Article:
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I've been a Canberran since moving here from Adelaide on the first day of 1980. I now live in suburban Duffy with my partner Louise Maher, ABC 666 radio and on-line journalist. Among my early memories is following Sleepy Lizards (Shinglebacks) around the paddocks north of Adelaide, guarded by the faithful bull terrier. I have always been passionate about the natural world, trying to understand how it works, how the nature of Australia came to be, and sharing those understandings. My especial passions are birds, orchids and mammals. For much of my life I have been a full-time naturalist, running bush tours, writing books etc, doing consultancies, presenting a regular radio slot on local ABC, chairing a government environment advisory committee and running adult education classes. Recently I have eased back somewhat, but am still writing, teaching, doing some radio work and running overseas tours - as part of my fascination with our Gondwanan origins I've been running tours to South America for the past decade. I was awarded the Australian Plants Society Award in 2001 and the Australian Natural History Medallion in 2006, both for services to education and conservation.

Thursday, 27 March 2014

Orchids of Southern Peru 2; the eastern slopes

As I mentioned a few days ago we've been having some serious health distractions in our home this week; the patient (not me!) came home today, to my immense relief, so it's time to make you another offering. I'm feeling pretty wrung out, so maybe a gentle return to the orchids of southern Peru is in order. We began this exploration here, a few weeks ago.

From the Acjanaco Pass the road to Manu begins a huge winding descent of the eastern Andes into the Amazon Basin, ending at the somewhat wild little town of Atalaya on the Upper Madre de Dios River where the journey continues by boat. There is so much to see en route however that you are likely to make a couple of overnight stops before beginning your Amazon experience. If you are lucky and well-informed, the first of these might be at the Wayquecha Research Station run by ACCA, the Asociación para la Conservación de la Cuenca Amazónica (Association for the Conservation of the Amazon Basin). The station, at 3000 metres in the rich dripping cloud forest, also provides basic accommodation for visitors who can use the reserve walking tracks and learn something of the research being carried out at the time by visiting scientists from all over the world.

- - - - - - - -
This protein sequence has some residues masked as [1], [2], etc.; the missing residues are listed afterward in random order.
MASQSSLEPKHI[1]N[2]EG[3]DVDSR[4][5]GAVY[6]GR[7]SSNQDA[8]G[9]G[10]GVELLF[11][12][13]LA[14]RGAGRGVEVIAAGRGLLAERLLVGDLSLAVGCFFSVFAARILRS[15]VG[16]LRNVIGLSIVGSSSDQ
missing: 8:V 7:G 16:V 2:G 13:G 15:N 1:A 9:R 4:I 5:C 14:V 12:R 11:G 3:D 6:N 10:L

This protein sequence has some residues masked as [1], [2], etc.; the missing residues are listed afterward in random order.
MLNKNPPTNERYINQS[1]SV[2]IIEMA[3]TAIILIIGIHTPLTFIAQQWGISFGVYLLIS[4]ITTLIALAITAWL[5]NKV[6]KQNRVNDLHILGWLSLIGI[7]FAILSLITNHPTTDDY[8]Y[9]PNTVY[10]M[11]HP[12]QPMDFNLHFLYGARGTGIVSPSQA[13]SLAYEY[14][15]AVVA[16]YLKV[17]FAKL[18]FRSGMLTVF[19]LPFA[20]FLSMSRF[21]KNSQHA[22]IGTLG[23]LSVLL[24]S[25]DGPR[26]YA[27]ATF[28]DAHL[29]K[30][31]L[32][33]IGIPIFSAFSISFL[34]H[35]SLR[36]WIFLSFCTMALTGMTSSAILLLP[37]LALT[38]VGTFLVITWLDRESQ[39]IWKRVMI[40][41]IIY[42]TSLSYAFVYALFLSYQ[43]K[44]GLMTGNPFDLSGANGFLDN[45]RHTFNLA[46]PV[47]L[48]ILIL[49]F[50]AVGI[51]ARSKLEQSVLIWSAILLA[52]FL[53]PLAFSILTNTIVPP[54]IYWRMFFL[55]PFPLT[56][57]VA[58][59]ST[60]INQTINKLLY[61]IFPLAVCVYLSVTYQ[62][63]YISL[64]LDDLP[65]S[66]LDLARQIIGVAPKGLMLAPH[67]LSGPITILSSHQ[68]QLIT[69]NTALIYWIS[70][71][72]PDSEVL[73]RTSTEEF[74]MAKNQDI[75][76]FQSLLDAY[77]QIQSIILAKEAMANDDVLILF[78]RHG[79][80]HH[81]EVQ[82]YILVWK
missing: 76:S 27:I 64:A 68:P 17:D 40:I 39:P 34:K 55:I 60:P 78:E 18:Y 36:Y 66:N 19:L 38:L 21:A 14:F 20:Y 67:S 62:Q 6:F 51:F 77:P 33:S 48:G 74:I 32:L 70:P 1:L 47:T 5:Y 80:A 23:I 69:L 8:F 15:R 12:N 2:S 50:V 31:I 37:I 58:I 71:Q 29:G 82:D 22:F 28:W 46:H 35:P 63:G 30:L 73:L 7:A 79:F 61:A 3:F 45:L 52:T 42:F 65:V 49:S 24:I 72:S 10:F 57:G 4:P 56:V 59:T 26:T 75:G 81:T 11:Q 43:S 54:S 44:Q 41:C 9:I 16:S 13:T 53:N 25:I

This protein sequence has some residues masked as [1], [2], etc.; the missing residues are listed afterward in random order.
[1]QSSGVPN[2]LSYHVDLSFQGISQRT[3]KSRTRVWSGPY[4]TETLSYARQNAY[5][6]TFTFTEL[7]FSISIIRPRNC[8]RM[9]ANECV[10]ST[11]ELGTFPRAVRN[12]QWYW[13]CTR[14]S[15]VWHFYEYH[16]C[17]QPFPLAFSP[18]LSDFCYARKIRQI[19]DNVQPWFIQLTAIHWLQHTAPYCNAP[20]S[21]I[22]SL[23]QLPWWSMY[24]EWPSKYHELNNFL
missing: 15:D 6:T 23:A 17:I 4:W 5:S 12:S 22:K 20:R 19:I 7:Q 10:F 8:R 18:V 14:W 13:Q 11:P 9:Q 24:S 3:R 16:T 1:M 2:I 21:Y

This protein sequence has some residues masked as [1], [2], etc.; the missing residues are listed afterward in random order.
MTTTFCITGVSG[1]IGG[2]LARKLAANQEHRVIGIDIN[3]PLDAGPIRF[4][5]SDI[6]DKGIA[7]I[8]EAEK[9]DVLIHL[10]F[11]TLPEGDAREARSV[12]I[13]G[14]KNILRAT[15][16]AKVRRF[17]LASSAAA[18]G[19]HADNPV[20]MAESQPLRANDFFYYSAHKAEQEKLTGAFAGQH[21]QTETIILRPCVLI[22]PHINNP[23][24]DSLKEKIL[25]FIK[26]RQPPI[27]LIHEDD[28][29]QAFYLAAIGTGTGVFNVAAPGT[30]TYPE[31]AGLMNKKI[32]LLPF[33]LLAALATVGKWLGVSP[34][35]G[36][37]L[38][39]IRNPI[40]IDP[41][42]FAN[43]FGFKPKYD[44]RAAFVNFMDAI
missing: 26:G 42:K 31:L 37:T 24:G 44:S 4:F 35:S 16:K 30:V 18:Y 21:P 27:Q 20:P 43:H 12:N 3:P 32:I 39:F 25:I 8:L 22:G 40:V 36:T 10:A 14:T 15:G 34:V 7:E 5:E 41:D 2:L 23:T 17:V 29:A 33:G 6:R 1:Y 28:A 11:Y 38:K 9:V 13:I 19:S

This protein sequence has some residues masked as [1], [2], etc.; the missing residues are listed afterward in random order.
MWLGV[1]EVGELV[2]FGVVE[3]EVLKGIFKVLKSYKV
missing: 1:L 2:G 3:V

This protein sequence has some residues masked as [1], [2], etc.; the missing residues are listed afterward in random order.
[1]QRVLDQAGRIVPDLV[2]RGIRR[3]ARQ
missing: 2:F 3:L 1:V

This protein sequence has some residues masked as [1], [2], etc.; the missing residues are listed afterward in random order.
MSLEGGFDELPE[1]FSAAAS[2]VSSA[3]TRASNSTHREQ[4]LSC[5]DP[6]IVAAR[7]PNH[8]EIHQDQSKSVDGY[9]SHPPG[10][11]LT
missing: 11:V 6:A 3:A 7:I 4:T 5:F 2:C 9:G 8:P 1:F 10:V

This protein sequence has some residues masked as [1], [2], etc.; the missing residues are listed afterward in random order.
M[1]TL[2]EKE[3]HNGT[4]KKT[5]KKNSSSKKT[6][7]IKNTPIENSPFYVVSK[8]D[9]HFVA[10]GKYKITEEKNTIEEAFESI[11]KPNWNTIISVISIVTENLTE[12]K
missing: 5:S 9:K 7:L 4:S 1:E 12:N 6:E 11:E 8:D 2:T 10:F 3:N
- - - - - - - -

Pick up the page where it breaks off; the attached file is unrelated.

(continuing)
Cloud forests at Wayquecha, in unusually clear conditions!
 

The views from the balconies are superb.
However, this is a post about orchids, so having set the scene, I should show you some orchids! Yet again I will plead for any help you can give me with any of these identifications - inevitably there are species and even some genera I can't put a name to.

Cyrtochilum is a genus of nearly 150 species of the high Andes, from Venezuela to southern Peru. Many of them have huge sprays of flowers, a metre or more long.
Cyrtochilum sp. Wayquecha.